I-Team: Questions surround camp created in honor of fallen officer

LAS VEGAS - Metro Police Sergeant Henry Prendes died in the line of duty in 2006.

The 37 year old man was married to his wife Dawn for nearly two years. His daughters from another marriage were just 13 and 15 years old, at the time of his death.

“As soon as we pull up in the driveway, I just see cop cars, and I knew it was something that had to do with my dad,” said Brooke Waugh, his daughter.

Shortly after his death, Dawn Prendes, announced that her husband’s dream was to open a camp for troubled and underprivileged youth.

“I mentioned it at his funeral service,” she said. “God had a plan. It was going to happen with or without him.”

For more than a decade, there have been fundraisers to raise money for the camp.  Now, the daughters of Prendes, along with his friends and some Las Vegas Metro Police Department retirees want to know what happened to the money collected to build the camp.

“We were extremely close with my dad too, and there was never talk about him wanting to open up a camp, Prendes’ daughter, Kylee Prendes said.

For more than a decade, the community has reached out attending events like an annual golf classic, donating money, and more.

But the campgrounds in Cedar City, Utah for "Henry's Place," seem to remain barren.  The I-team went to the campgrounds in Cedar City, Utah.  There was a mainly empty field, an amphitheatre in the works, and an obstacle course.

I-Team Reporter Vanessa Murphy:  There has been fundraisers year after year, for - it's over a decade now, but the camp is not there.”
Dawn Prendes: “Correct.”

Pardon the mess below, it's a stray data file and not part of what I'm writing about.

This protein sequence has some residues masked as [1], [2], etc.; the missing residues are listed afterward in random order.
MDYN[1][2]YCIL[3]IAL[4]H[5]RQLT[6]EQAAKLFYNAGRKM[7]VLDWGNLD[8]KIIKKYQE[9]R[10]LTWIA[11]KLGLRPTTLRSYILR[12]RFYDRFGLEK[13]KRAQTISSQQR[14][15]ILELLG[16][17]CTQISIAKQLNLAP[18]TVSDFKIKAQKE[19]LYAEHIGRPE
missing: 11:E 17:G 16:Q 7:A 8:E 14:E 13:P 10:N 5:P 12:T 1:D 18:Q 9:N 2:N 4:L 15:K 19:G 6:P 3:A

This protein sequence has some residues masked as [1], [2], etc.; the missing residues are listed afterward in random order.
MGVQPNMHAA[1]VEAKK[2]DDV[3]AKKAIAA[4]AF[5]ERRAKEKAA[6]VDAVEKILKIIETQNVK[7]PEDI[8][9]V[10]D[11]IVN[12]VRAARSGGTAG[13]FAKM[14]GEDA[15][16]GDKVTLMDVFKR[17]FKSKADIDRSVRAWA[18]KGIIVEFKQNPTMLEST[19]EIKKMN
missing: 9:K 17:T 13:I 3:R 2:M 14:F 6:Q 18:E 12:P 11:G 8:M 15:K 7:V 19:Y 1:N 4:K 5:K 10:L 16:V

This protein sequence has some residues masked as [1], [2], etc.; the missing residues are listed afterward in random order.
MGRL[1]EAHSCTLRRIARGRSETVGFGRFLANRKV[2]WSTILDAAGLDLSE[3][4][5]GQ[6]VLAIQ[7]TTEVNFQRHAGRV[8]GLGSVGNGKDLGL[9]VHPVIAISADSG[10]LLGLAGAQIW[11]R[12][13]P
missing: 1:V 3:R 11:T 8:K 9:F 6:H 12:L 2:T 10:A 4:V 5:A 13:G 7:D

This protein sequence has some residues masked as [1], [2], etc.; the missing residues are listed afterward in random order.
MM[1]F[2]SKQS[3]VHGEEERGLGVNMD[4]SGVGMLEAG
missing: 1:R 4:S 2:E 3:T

Vanessa Murphy: “What would you say to that?”
Dawn Prendes: “Well, the land is there.  I purchased it for $300,000.  So, basically the money I got for Henry's death – I purchased it, this land called “Henry's Place.”

Dawn Prendes said she bought the land in 2008.

I-Team Reporter Vanessa Murphy: “Who did you buy the land from?”
Dawn Prendes: “I bought it from JR Davenport.”
Vanessa Murphy: “Who is he?”
Dawn Prendes: “My husband.”
Vanessa Murphy: “And...”
Dawn Prendes: “And at the time we weren't even dating when I bought it from him.”
Vanessa Murphy: “That's one of the criticisms that you bought the land from...”
Dawn Prendes: “OK, I don't know why that's a problem. Why is that a problem? I bought it from the bank. He didn't own it. I mean he owed money on it. He probably made some kind of profit on it, but I bought it to build a camp.”

“She has this land that was her boyfriend's and they exchanged it and she has these people donating money and these different forms of revenue but still nothing so that's what we're like. It doesn't make any sense, Kylee Prendes said.

Kylee Prendes and Brooke Waugh tell the I-Team they want authorities to investigate the charity.

“We've done a ton of work here that you can't see,” said Dan Maruyama, camp director. “There's underground sewer system, water system, electrical backbone.”

He said money has been spent on infrastructure. Dawn Prendes also points to fees and licenses and a Facebook page which details the construction process, along with financial records which she says are open to anyone.

She told the I-Team, a total of about $347,000 dollars has been raised and there's nearly $100,000 in the bank and she donates her personal money and time.

“I just wish that she would remove my dad's name, honestly,” Brooke Waugh told the I-team.

The daughters call the Henry's place website misleading. The images aren't from camp now. They're old photos from family camp days and renderings of what the camp could look like in the future.

“It's been 11 years of Dawn raising funds and the so-called dream that my dad had of a children's camp. That was news to us so we're just kind of asking the question of where is it?" Brooke Waugh said. 

They can say whatever they want about me,” Dawn Prendes said. “I know the truth.”

The first time children were at the camp was last year for less than a week. Since there's no lodging there yet, they stayed at a second home Dawn Prendes owns nearby.

The camp director tells us the plan this year is to have two groups of children stay for two weeks on nearby grounds since no lodging is available at Henry's place right now.
 


 


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